"It's about 6 to 6 every day. Getting after it."
And those who guide this daily grind? Consider them a dream team for NFL preparation.
First, there's Seagrave, a world-renowned innovator in the field of speed training. He's trained multiple first-round NFL Draft picks and more than 50 Olympic medal winners.
Then there's Jeff Dillman, the former strength and conditioning coach at multiple NCAA Division I-AA national champion Appalachian State.
Then there's Moawad, the performance director who has received worldwide acclaim for his involvement in the field of mental conditioning. He serves as the mental conditioning consultant for more than 20 NCAA and professional sports organizations, including the University of Alabama and the Jacksonville Jaguars.
Then there's Steve Shenbaum, a trained actor and comedian (past gigs include the film American Pie 2 and sitcom Will & Grace) who now specializes in communication/media training with athletes.
Then, finally, there's Weinke, the former Heisman Trophy winning quarterback from Florida State who also spent seven years in the NFL.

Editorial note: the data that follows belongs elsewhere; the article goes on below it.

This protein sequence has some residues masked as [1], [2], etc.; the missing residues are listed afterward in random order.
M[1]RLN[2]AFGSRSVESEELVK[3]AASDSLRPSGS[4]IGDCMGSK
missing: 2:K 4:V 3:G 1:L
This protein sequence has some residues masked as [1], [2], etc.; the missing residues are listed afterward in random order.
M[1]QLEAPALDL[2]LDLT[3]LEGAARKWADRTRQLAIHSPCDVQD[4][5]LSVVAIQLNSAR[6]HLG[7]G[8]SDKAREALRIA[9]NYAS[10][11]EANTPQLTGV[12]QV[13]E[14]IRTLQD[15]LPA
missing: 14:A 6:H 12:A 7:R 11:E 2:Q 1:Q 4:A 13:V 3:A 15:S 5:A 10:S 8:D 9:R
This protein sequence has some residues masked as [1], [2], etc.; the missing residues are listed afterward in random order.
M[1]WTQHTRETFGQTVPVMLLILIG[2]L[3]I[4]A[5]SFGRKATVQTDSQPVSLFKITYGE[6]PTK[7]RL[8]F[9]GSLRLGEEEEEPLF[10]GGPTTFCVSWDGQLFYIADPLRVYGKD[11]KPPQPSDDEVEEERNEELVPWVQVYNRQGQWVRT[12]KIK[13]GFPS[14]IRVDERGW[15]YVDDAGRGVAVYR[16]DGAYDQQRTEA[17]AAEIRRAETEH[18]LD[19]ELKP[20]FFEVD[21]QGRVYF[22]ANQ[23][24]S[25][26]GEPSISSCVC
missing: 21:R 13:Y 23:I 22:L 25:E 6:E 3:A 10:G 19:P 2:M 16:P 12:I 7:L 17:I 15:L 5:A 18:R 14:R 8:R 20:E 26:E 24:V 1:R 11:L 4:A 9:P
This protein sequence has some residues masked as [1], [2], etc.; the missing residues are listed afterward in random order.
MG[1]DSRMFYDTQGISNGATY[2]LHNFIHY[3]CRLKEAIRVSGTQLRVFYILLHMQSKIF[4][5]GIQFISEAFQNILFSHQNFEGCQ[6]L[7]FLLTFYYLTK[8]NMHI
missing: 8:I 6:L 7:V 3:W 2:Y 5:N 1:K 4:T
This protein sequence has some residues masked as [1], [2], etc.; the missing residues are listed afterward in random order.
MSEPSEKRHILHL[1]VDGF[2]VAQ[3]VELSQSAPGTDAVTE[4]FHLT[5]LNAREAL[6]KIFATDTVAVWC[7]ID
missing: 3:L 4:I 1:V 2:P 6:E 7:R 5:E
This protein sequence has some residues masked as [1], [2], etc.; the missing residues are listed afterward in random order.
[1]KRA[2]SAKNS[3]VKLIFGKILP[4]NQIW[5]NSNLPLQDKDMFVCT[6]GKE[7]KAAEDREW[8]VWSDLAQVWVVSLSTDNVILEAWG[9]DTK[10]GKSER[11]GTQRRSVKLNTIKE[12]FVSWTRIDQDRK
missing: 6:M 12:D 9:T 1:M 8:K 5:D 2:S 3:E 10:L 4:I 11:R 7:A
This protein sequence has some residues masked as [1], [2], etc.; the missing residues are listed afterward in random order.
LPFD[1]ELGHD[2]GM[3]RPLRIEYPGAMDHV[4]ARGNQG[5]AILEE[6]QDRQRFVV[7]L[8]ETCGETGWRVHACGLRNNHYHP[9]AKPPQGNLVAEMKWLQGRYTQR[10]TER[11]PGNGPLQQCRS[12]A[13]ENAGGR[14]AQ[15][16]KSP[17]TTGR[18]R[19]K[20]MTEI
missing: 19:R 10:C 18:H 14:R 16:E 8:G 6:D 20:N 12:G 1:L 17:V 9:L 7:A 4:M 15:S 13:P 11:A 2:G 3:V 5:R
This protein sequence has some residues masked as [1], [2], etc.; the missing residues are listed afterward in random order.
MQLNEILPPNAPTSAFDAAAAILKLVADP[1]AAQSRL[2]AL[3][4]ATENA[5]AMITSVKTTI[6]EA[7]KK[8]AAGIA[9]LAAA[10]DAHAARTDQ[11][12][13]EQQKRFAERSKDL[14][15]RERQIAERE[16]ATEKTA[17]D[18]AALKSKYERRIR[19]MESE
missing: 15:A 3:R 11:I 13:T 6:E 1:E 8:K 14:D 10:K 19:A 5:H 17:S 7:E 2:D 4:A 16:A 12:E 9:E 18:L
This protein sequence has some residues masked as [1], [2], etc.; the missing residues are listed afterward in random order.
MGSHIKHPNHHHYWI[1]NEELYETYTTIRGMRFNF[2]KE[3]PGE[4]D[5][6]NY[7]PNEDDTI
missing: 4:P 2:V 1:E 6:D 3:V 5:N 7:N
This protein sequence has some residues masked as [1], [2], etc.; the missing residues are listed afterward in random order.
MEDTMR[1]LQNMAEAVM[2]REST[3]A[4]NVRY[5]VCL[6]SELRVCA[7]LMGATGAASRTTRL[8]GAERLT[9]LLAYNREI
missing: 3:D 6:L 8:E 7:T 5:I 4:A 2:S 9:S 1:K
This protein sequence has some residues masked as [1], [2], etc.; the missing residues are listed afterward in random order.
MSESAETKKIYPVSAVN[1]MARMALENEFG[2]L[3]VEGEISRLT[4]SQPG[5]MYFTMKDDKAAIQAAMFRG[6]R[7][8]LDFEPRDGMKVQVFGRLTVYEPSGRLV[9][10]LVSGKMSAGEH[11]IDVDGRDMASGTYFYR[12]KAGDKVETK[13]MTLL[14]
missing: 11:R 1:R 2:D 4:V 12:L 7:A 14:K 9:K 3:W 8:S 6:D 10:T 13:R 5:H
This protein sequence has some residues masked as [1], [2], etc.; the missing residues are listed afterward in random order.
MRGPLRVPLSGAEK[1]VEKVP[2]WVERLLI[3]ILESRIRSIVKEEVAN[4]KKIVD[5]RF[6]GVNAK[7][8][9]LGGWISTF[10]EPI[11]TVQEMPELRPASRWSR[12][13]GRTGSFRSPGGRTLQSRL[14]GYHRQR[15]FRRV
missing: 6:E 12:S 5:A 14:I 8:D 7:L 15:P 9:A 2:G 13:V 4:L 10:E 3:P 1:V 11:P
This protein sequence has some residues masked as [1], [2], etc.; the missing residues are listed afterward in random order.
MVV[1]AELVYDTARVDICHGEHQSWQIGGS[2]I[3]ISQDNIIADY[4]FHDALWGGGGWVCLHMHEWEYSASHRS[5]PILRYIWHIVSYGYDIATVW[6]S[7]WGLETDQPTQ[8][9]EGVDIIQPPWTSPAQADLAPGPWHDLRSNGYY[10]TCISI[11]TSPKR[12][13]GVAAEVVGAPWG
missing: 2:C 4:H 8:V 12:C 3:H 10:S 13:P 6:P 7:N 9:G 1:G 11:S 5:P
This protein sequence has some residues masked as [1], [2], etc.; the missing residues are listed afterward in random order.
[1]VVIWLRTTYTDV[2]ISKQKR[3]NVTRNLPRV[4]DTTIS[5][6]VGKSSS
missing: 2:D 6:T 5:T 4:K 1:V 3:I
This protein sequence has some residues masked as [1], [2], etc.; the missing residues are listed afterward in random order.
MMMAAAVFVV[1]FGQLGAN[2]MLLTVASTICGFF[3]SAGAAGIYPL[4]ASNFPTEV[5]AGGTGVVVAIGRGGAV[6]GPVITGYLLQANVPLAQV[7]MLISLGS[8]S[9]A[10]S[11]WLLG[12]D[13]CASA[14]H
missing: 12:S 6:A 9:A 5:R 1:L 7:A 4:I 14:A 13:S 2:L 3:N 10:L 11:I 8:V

Embracing the past, improving the future
Forget his 6-6, 270-pound body. Or his tremendous blocking ability. Or his occasional very sticky hands.
Shenbaum feels what will stick out the most about Smith to an NFL general manager at the Combine in late March in Indianapolis is his family background. A wife, two kids -- all at the age of 22, all coming while in college.
"It's a huge advantage," he said. "If I'm a potential employer, I'm looking at it as I'm hiring a man who has responsibilities and priorities in order. ... I told him, 'Lee you have to own that. You have to embrace that. And you have to use that as proof that you're kind of wise beyond your years and you've had life experiences that allow you to put things into perspective.'"
Smith has taken notes.
"Steve's teaching me exactly how to handle those questions when I get to the Combine," he said. "Like, how did you do it with a family? Or, why did you decide to have a family? Or, if you could go back, would you do it any other way? How to handle all those types of questions and how to prove that when draft day comes around, there's not any character questions with Lee Smith. That he's the same 'ole guy. That his family's the most important to him. But at the same time, he loves playing ball. And he's going to work hard. And do everything he can to be the best football player and the best person he can be."
The folks at IMG even feel as though Smith's 2006 DUI arrest and consequential dismissal from Tennessee can be turned into a positive when brought up in NFL interviews.